Sometimes when choosing typefaces, it is helpful to examine all the characters so you aren't surprised when (for example) the dollar sign looks unusual.

Beyond typing "the quick brown fox", what is the process called?

Are there any webpages or applications that will help see all the characters quickly?

  • The major Adobe design applications have the Glyphs panel, Microsoft Word has a similar feature (was it "Insert Symbol"?). Windows has "Character Map"; Mac OS X has FontBook. Of course it's a staple function of Font editors such as FontForge (free) and FontLab (not free). There may be countless free third party applications as well, as it's not that hard to create. (I wrote my own which also lists OpenType features. Now that was hard.)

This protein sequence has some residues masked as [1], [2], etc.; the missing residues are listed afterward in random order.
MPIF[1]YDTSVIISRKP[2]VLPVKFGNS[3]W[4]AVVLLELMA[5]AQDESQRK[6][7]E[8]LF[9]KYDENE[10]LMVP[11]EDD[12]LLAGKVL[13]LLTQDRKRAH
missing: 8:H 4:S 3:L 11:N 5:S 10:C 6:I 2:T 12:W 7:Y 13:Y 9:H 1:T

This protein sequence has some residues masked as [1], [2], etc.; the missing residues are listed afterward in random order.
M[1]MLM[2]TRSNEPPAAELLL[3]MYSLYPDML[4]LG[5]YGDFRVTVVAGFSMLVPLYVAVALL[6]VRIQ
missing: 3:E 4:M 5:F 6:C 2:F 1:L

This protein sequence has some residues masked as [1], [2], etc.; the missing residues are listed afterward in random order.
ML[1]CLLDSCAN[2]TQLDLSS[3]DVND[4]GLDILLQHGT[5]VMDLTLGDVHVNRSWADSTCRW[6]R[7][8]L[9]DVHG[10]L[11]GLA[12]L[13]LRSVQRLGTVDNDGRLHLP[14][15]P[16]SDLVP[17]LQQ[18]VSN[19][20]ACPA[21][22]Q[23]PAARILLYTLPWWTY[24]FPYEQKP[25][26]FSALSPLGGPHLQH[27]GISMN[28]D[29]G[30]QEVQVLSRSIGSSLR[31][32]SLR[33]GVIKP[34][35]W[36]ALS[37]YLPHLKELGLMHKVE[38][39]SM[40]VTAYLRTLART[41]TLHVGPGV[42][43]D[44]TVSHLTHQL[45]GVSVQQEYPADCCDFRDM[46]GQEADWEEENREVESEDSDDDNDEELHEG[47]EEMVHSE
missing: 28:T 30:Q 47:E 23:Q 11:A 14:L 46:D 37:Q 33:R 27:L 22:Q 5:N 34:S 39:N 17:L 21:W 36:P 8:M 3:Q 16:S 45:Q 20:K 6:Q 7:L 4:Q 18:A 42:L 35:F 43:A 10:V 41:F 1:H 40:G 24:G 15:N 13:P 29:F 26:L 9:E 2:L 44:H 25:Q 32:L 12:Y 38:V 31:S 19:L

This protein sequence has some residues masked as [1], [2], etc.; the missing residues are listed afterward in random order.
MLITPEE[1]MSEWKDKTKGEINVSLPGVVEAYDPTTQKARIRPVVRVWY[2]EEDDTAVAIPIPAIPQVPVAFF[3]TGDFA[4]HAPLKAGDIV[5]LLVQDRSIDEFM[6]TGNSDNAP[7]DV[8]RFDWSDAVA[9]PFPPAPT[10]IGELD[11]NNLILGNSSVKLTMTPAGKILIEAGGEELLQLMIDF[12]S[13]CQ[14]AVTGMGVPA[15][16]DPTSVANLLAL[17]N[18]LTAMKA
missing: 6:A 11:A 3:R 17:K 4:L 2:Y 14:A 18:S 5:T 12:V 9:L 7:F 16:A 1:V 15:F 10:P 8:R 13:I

– Jongware
    Commented Dec 16, 2017 at 0:19

3 Answers 3


A 'Character Map' can also describe the feature as seen on Fonts.com.

  • This is also what it's called in Windows and GNOME
    – JohnB
    Commented Dec 15, 2017 at 14:59

They are called type specimens, most type foundries provide type specimen sheets, these days they are PDF.

The "quick brown fox jumps over the lazy dog" is a special case of Lorem Ipsum that contains all the letters of the English alphabet.

And "yes" a Character Map or Character Palette program is a quick way to display glyphs that is bundled as part of every major operating system.


Almost all font foundry and font sales sites offer a display of all glyphs in a font.

For example, myfonts.com...


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I'm not certain there's a specific name for it.... glyph index.... Character Table....

  • 5
    Yes, but what is it called? You're not answering the question here :)
    – Vincent
    Commented Dec 15, 2017 at 7:25

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